In 1969, actor Samuel L. Jackson was expelled from historically black Morehouse College for locking board members in a building for two days in protest of the school’s curriculum and governance. Included in this group of people who were held hostage was Martin Luther King Jr.’s very own father, Martin Luther King Sr.
He and a group of radical Morehouse students held the college’s board of trustees hostage, demanding that changes be made in the curriculum of the school and stating that they wanted more blacks on the governing board of the institution. Morehouse eventually gave in and agreed to change but Jackson was suspended for his actions and convicted of unlawful confinement
That summer he became connected with people in the Black Power movement including Stokely Carmichael, H. Rap Brown and others.
I was in that radical faction,” Jackson told Parade. “We were buying guns, getting ready for armed struggle. ‘All of a sudden,’ he said proudly, ‘I felt I had a voice. I was somebody. I could make a difference. ‘But then one day,’ he added quietly, ‘my mom showed up and put me on a plane to L.A. She said, ‘Do not come back to Atlanta.’ The FBI had been to the house and told her that if I didn’t get out of Atlanta, there was a good possibility I’d be dead within a year. She freaked out.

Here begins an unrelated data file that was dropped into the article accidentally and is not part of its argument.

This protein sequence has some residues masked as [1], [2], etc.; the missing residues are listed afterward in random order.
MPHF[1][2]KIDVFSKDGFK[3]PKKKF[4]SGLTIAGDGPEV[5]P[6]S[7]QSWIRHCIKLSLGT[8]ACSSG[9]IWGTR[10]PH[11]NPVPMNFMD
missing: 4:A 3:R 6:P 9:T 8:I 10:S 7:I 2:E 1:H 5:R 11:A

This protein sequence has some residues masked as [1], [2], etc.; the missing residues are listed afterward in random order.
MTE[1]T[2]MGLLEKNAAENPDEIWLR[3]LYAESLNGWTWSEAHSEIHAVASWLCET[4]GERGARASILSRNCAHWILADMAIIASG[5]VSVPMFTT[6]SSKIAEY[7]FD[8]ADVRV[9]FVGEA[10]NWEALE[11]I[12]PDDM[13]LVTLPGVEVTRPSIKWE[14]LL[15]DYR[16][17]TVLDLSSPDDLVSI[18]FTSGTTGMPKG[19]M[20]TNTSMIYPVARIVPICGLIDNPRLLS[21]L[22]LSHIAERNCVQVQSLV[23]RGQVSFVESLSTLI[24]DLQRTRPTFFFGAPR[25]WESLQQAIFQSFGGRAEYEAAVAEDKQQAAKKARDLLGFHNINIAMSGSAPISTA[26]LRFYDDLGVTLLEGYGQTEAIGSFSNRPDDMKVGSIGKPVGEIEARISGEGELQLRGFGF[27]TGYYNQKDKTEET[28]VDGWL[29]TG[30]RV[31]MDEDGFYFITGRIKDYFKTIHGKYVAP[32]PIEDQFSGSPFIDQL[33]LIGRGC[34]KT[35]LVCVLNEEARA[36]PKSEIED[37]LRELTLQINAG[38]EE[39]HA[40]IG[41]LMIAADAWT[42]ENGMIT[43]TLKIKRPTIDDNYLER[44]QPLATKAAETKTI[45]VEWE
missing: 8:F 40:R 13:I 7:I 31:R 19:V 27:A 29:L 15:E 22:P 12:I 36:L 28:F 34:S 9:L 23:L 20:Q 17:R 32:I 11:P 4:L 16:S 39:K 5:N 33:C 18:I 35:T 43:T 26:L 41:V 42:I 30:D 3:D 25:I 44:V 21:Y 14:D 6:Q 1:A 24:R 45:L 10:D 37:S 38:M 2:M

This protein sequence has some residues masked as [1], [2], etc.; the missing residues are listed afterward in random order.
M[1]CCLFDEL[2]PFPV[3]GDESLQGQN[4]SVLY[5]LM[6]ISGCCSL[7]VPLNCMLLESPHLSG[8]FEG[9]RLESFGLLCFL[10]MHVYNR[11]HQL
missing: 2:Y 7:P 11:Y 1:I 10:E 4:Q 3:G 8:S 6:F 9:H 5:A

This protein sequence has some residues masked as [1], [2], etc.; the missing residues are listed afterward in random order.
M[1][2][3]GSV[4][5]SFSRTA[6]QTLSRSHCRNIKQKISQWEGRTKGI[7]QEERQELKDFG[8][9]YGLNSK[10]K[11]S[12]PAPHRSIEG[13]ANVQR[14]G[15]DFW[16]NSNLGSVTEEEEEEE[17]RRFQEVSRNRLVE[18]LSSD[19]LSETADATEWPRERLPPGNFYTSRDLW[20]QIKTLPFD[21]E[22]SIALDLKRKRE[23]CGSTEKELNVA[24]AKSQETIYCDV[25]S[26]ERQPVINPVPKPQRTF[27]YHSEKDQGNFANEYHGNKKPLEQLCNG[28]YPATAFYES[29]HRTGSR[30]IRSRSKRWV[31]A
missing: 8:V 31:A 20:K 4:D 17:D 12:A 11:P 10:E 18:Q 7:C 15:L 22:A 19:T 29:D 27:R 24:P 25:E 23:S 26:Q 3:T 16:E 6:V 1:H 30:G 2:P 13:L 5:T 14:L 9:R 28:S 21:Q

Jackson stayed in LA working in social services for two years and then applied to Morehouse and returning in January of 1971 as a drama major. “I decided that theater would now be my politics. It could engage people and affect the way they think. It might even change some minds,” he told Parade.
Sam Jackson has been actively advocating for the rights of African Americans for decades. Much like the “Ice Bucket Challenge, of 2014,” Samuel L. Jackson called upon his fellow celebrity figures to join the current movement to raise awareness about the actions of “racist police” throughout the United States. Jackson posted a short video of himself issuing the challenge to his famous peers to sing the “We Ain’t Gonna Stop ‘Til People Are Free” song. In its lyrics, Jackson specifically calls out “violence of the racist police.”
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